One, two, tree, foa…

I was 13-years old when I met my birth father. Soon after, we took a trip to O’ahu and the Big Island so that I could meet his side of the family. The minute he stepped into a room full of “aunty-folks” (all of his aunties, uncles and cousins), he relaxed and easily slipped right back into speaking Pidgin English even though he had been living in Chicago for 13 years and had developed a mid-western accent.

I’ve been fascinated with accents since I was a child, and because I really wanted to impress my dad, I thought I’d try my hand at speaking Pidgin English…to my mother. Bad idea.

“When you get back home, you better drop that accent.”

“Yes, Mom.”

Hawaiian Pidgin English started in the cane fields when a common language was needed between all the different ethnic groups, and continued to evolve with each island having  a few of its own colloquialisms. In 2015, the U.S. Census Bureau recognized it as one of the languages of Hawai’i.  There’s a distinctive lilt to a Hawaiian Pidgin accent that makes locals easily identifiable on the Mainland. It’s like a secret handshake.

When Ric and I first started dating, he would occasionally use Pidgin terms, and I would just smile and nod like I understood what he said.

“Would you like to go for a hike at Wallace Falls?”

Bumbye. My ankle stay soa.”

Huh? What the heck is a “bumbye“? Google anyone?

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Pidgin To Da Max has been the “go-to” dictionary for 25 years. I still have the copy my father gave to me in the 80’s.

 

Being in Seattle and surrounded by PNW natives, he worked hard at speaking what he calls “regular English.” But surround him by locals and he goes into “moke mode”. If you don’t understand Pidgin, you’re doomed. Hawaiian Pidgin is full of words borrowed from other languages and sometimes those words are shortened and often not fully pronounced. As an added bonus, the sentence structure is incredibly simple.  Ric maintains that Pidgin can get to the point typically in four words or less.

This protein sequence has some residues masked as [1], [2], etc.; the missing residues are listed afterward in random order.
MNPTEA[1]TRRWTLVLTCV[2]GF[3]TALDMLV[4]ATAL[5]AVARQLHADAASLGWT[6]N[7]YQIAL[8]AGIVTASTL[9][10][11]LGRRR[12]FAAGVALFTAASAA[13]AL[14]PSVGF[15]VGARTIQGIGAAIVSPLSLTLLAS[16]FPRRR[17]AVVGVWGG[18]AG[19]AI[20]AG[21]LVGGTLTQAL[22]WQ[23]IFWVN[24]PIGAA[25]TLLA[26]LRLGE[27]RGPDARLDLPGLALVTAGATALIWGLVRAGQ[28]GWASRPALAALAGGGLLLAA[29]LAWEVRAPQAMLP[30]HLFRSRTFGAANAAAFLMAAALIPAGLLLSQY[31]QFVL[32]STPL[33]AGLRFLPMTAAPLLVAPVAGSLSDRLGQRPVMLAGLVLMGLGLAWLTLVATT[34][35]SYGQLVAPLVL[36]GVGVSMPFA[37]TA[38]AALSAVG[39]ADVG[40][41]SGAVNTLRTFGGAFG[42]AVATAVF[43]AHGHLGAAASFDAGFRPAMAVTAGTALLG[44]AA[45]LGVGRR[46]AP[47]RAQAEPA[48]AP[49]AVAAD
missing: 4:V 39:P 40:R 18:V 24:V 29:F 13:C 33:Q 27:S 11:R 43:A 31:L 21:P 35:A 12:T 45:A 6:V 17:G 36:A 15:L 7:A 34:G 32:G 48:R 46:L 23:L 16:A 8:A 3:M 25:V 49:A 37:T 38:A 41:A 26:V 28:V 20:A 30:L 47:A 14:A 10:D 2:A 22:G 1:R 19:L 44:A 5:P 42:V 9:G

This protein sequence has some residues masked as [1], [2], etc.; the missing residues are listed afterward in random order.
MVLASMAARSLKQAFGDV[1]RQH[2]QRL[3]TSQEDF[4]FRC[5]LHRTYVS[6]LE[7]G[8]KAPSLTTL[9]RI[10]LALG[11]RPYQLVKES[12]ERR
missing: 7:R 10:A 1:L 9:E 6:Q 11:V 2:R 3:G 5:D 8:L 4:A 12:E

For example:

Question: “How was the traffic on H1 today?”

English Answer: “It was horrible! There were so many people on the road it took me an hour and half to commute from Town to Pearl City at 2 P.M.!”

Pidgin English Answer: “Brah, get choke cars!”

Over the last couple of years, Emery has asked Ric to teach her some Pidgin, to which he always replies, “I can’t teach it to you, you just have to grow up with it.” There’s a bit of truth to that. Just like learning any foreign language, you need to live among the locals to learn the culture along with the language. Only then can you appreciate all its nuances.

After a year, we understood Ric in “moke mode”, so we had a good grasp on the lexicon before arriving. We were anxious to try our skills, but he said, “Please don’t try to speak Pidgin. Just talk regular. You can understand and that’s good enough. Just be you.” Later I found out that’s because he maintains that I put the accents on the wrong syllables. Apparently I need to study  “Local Maddahs” videos by comedian Pashyn Santos to make sure I can speak da kine correctly when the opportunity arises.